This pandemic more like runnng a marathon on a treadmill. Lots of energy required but not getting anywhere – or so it seems. To get to the future, we can only manage the now. Keep a close focus on what we can do today, how we can be there for each other, and what we need personally so that when the finish line finally comes into focus, we’re as ready as possible.

 

ON LIBRARIES: Reversing the Energy Drain

Feeling drained and exhausted?  You are not alone. Even though you’re not commuting or doing as many before and after school activities, the things that energized you – including seeing the teachers and students – are missing. But while you can partially attribute the feeling to cabin fever, the major energy drain is due to fear and there’s no getting away from it.

Acknowledging the fear and knowing it’s going to be a part of our lives even after the virus is contained (and hopefully cured) is a good first step. But what else can we do to minimize the energy drain so we are at the best we can be now and going forward? In Maximizing Your Energy During COVID-19 Nicholas W. Eyrich, David Fessell and Gretchen Spreitzer offer three ways to accomplish it. (NOTE: There’s a survey at the end of this article which requires personal information at the end.) They recommend:

Identifying and using your signature strengths – Consider both your people and professional skills. How good are you at lifting the spirits of others? Often helping someone else feel better gives you an energy boost.

How much of a techie are you?  Working one-on-one with a teacher (online, of course) to demonstrate a resource will help you focus on doing something positive.  When they use it their teaching, they will invariably let you know. Another feel good experience that helps restore energy.

Those of you who are artistic or crafty can create something to share online. The act of creation, particularly when you tune into it is an energy boost. Bringing beauty to others adds to your pleasure and that too adds to your energy.

And since energy carries over, think about your strengths and joys outside of your job. Do you like cooking, baking, knitting, gardening or singing? Spend some time purposely doing those things. It’s okay to enjoy yourself.

Keeping your purpose ever-present – This is probably my theme song.  Your Mission – or purpose – is what keeps you on track.  It’s all about your Why.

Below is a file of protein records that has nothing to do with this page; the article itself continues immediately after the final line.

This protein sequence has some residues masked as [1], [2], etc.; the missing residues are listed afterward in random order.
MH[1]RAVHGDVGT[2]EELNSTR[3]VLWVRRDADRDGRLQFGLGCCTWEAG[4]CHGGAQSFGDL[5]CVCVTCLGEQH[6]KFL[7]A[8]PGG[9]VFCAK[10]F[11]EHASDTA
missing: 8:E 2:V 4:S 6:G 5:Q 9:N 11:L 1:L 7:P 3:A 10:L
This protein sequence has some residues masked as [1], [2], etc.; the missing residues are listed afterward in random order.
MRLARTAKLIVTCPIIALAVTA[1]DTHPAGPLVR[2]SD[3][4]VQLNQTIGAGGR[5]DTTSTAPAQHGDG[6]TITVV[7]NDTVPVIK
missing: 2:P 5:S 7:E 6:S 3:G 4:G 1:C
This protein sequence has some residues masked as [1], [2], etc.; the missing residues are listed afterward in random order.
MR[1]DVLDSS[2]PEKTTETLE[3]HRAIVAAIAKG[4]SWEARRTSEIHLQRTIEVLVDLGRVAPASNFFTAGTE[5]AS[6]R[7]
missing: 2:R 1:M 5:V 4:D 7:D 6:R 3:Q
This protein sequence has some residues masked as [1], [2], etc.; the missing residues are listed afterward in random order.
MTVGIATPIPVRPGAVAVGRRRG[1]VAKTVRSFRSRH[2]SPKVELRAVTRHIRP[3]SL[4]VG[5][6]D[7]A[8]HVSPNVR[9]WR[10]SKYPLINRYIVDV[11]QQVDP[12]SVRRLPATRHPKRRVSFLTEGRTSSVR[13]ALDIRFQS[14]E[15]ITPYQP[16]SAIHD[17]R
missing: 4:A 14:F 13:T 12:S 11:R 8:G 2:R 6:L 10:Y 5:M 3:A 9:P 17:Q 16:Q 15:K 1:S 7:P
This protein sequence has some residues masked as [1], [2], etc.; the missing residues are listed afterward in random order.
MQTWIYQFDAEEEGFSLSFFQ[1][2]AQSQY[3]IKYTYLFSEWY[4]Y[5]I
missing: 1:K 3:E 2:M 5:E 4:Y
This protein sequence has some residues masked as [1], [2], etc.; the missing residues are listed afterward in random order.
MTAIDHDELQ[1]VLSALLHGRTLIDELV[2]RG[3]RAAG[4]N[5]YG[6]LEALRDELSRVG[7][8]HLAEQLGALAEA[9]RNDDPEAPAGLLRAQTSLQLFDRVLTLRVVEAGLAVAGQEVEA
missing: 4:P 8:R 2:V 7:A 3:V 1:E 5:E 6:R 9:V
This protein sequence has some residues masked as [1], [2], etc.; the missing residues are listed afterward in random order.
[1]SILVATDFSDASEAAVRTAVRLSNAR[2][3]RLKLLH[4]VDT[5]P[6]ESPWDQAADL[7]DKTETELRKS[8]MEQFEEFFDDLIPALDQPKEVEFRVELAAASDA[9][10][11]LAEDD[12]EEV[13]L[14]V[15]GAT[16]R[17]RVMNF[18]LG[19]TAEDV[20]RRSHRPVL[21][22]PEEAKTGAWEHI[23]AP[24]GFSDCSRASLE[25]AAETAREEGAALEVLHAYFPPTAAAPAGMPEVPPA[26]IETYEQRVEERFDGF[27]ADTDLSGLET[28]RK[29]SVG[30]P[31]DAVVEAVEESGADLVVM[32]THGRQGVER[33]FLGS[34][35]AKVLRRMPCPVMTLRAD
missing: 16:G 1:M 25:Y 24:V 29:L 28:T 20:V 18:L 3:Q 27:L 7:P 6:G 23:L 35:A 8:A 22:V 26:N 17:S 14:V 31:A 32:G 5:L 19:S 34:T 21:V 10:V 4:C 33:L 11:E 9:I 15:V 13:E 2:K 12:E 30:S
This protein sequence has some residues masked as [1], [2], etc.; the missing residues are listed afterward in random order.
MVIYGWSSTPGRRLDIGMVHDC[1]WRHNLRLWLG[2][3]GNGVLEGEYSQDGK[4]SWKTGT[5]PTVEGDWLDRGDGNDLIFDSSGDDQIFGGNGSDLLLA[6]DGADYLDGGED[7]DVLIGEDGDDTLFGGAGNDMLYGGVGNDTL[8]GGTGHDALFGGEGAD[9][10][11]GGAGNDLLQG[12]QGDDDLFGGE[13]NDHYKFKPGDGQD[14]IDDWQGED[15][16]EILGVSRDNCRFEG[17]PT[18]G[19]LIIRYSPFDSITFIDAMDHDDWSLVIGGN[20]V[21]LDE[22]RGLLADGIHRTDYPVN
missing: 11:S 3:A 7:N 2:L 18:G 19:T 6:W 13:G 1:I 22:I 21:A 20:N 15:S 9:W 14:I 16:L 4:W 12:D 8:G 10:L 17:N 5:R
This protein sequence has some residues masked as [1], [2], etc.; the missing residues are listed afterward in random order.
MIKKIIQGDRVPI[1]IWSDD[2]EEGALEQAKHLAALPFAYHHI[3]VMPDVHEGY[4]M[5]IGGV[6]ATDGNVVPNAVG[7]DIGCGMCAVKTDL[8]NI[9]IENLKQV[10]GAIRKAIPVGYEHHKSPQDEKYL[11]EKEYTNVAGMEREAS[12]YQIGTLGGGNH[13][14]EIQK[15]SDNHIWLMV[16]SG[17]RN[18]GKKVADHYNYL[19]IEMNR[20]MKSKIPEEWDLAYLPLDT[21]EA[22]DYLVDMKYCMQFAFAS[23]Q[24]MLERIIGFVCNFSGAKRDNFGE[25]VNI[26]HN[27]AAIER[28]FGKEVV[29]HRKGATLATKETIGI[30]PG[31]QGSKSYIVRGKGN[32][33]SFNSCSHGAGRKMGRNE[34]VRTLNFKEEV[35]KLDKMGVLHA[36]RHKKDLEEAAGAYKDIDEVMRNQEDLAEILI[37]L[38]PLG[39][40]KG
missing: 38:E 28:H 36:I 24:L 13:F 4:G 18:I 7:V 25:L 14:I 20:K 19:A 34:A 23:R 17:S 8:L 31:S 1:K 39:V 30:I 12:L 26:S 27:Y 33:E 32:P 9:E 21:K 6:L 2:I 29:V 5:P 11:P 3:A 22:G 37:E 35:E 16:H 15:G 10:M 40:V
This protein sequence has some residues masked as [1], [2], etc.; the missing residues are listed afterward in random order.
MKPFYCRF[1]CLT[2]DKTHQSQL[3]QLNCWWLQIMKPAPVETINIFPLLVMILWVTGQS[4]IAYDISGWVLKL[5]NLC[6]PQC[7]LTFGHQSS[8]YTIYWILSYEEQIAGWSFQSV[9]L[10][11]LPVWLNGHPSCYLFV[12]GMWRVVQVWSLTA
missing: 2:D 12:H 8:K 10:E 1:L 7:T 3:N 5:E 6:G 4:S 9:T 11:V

Why did you become a librarian? What powers you when you are in your library?  What can you bring from that into your new environment?

What values are important to you?  Note where they are still present. Acknowledge yourself for when and how you further Mission and demonstrate your Why.

Lean into high-quality connections – As always, keep checking in to your PLNs.  You don’t only have to use them for advice on how to do something.  You can also open up and let them know you are feeling.  By sharing your fears and anxieties, not only do you release them (fear hates when you shine a light on it) but you may learn methods others have used for dealing with the same concern or your disclosure could help someone else feel stronger and in good company.

Recognize when you are feeling drained. Identify its cause.  Most of the time fear will be at the root.  Choose one of the three suggestions to help you restore your energy or let me know others that are working for you. Most of all, be kind to yourself no matter where your energy is. Accept that there will be days when you don’t accomplish much, and don’t expect to give maximum effort all the time.

ON LIBRARIES: Crisis Leadership

For most of my career I have discussed leadership and its importance to school librarians but leading in the pandemic requires another set of skills. Crisis leadership necessitates the traditional leadership skills of confidence, empathy, and vision – but on steroids. You can see these skills at work in the governors who are getting respect for managing the pandemic in their states.  They stay calm, reassure but tell the truth, and seem to have a plan for getting through and past these surreal times.